Feb. 4, 2013 — A new kind of pterosaur, a flying reptile from the time of the dinosaurs, has been identified by scientists from the Transylvanian Museum Society in Romania, the University of Southampton in the UK and the Museau Nacional in Rio de Janiero, Brazil.

The fossilised bones come from the Late Cretaceous rocks of Sebeş-Glod in the Transylvanian Basin, Romania, which are approximately 68 million years old. The Transylvanian Basin is world-famous for its many Late Cretaceous fossils, including dinosaurs of many kinds, as well as fossilised mammals, turtles, lizards and ancient relatives of crocodiles.

A paper on the new species, named Eurazhdarcho langendorfensis has been published in the online journal PLoS ONE. Dr Darren Naish, from the University of Southampton’s Vertebrate Palaeontology Research Group, who helped identify the new species, says: “Eurazhdarcho belong to a group of pterosaurs called the azhdarchids. These were long-necked, long-beaked pterosaurs whose wings were strongly adapted for a soaring lifestyle. Several features of their wing and hind limb bones show that they could fold their wings up and walk on all fours when needed.

“With a three-metre wingspan, Eurazhdarcho would have been large, but not gigantic. This is true of many of the animals so far discovered in Romania; they were often unusually small compared to their relatives elsewhere.”

The discovery is the most complete example of an azhdarchid found in Europe so far and its discovery supports a long-argued theory about the behaviour of these types of creatures.

Dr Gareth Dyke, Senior Lecturer in Vertebrate Palaeontology, based at the National Oceanography Centre Southampton says: “Experts have argued for years over the lifestyle and behaviour of azhdarchids. It has been suggested that they grabbed prey from the water while in flight, that they patrolled wetlands and hunted in a heron or stork-like fashion, or that they were like gigantic sandpipers, hunting by pushing their long bills into mud.

“One of the newest ideas is that azhdarchids walked through forests, plains and other places in search of small animal prey. Eurazhdarcho supports this view of azhdarchids, since these fossils come from an inland, continental environment where there were forests and plains as well as large, meandering rivers and swampy regions.”

Fossils from the region show that there were several places where both giant azhdarchids and small azhdarchids lived side by side. Eurazhdarcho’s discovery indicates that there were many different animals hunting different prey in the region at the same time, demonstrating a much more complicated picture of the Late Cretaceous world than first thought.

Brain of Ampelosaur from Cuenca (Spain) Revealed

Jan. 23, 2013 — Scientists have made a 3D reconstruction of the remains of ampelosaur, found in 2007 in the site of Lo Hueco (Cuenca). The fossils are about 70 million years old (Late Cretaceous).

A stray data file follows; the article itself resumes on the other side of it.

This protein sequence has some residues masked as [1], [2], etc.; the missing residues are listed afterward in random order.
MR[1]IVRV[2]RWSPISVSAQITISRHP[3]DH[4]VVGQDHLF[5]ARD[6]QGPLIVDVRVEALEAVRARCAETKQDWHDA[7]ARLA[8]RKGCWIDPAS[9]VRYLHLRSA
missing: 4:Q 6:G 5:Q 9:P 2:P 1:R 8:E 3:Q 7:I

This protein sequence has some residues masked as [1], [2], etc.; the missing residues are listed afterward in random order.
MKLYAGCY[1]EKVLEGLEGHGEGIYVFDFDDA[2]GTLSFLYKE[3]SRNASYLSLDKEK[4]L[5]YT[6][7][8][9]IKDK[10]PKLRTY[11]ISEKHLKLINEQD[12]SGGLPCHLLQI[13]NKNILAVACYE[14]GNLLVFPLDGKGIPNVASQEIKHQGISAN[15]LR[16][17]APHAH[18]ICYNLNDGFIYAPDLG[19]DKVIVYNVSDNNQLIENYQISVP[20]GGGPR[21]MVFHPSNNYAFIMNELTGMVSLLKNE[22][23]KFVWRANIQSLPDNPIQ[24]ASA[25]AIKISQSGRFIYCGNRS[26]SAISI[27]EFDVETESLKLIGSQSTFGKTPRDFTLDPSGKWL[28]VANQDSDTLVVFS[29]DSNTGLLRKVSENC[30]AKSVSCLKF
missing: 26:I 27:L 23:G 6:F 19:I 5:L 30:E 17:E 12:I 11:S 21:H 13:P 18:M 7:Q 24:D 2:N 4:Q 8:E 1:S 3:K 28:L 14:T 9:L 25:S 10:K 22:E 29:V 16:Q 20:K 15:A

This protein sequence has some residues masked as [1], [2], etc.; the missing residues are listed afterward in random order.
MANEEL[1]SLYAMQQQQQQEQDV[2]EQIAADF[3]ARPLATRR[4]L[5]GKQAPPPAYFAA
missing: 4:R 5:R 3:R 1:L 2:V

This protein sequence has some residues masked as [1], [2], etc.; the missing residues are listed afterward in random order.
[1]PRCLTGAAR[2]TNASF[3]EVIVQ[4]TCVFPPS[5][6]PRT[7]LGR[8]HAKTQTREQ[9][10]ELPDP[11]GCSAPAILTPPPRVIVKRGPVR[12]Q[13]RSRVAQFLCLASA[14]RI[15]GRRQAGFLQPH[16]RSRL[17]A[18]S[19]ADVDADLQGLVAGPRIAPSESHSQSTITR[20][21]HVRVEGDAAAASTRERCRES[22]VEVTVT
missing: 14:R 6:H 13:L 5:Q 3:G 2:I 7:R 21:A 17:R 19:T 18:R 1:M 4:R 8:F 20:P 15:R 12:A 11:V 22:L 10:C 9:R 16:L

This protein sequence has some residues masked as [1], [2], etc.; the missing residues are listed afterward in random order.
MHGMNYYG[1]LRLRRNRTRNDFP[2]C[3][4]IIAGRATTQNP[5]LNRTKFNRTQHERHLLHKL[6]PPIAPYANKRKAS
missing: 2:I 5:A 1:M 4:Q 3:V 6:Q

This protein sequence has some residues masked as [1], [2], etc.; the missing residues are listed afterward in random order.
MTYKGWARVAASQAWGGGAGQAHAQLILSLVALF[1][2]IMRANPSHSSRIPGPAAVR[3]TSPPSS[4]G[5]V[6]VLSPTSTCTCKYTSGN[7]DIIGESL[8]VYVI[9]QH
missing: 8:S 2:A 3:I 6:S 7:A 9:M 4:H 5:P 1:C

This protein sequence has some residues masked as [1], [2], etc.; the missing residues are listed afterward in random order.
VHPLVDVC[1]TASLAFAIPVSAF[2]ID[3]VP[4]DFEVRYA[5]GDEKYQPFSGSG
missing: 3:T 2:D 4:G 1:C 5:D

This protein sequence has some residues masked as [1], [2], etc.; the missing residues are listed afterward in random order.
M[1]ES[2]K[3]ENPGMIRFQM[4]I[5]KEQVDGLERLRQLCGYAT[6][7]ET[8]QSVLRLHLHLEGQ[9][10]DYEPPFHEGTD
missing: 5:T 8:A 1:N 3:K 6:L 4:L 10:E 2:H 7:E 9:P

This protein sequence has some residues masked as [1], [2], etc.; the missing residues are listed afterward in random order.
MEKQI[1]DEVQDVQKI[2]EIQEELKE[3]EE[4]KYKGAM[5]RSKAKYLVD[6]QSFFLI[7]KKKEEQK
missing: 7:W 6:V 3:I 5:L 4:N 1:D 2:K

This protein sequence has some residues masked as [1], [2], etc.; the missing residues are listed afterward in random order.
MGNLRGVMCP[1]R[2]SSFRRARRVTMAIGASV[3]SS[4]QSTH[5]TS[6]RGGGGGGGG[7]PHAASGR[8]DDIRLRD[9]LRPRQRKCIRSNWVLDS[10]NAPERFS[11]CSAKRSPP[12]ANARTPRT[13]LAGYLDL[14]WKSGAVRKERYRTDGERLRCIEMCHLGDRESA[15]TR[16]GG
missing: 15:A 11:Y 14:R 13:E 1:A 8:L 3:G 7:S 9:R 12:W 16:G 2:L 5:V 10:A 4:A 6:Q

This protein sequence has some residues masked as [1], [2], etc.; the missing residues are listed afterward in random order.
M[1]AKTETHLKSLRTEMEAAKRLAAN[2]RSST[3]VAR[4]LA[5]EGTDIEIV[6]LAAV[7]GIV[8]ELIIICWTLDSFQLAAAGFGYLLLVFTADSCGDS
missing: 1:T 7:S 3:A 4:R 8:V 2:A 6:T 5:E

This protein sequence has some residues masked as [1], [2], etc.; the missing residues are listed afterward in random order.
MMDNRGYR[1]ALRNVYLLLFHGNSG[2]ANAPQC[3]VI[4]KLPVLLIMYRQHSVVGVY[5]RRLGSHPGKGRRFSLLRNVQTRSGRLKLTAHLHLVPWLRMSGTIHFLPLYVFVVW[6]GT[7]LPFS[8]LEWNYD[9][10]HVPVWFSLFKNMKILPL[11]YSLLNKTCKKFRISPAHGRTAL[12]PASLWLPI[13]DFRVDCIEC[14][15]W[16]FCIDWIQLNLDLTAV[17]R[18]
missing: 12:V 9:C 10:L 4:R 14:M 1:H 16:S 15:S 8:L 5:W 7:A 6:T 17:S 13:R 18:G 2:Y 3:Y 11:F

Up to now, only one species of the genus was known, Ampelosaurus atacis, which was discovered in France. The differences between the Spanish and the French fossils do not rule out that they could represent distinct species.

The researcher from the National Museum of Natural Sciences (CSIC) Fabien Knoll, who has conducted the investigation, considers that “more fossils are necessary to establish that we are dealing with a new species.” For this reason, the team has identified the specimen as Ampelosaurus sp., which leaves open its specific identity.

Little evolved brain

The ampelosaur pertains to the sauropod group, large-sized dinosaurs that settled widely during the Mesozoic Era (which began 253 million years ago and ended 66 million years ago). More precisely, it is a titanosaur, a group of plant eating animals that were dominant during the last half of the Cretaceous (last period of the Mesozoic). The first sauropods appeared about 160 million years earlier than the ampelosaur.

However, despite being the product of a long evolution, the brain of the ampelosaur does not show any notable development. Knoll explains: “This saurian may have reached 15 m in length; nonetheless its brain was not in excess of 8 cm.” According to the CSIC researcher: “Increase in brain size was not favored in the course of sauropod evolution.”

Another of the characteristics yielded by the reconstruction of the Cuenca ampelosaur brain is the small size of the inner ear. According to Knoll: “This may suggest that the ampelosaur would not have been adapted to quickly move either its eyes or its head and neck.”

In January of 2012, Knoll conducted the investigation that led to the reconstruction of another sauropod, Spinophorosaurus nigeriensis. The simulation in 3D of its brain revealed that that species, in contrast to what the study of the ampelosaur braincase demonstrated, presented a fairly well-developed inner ear.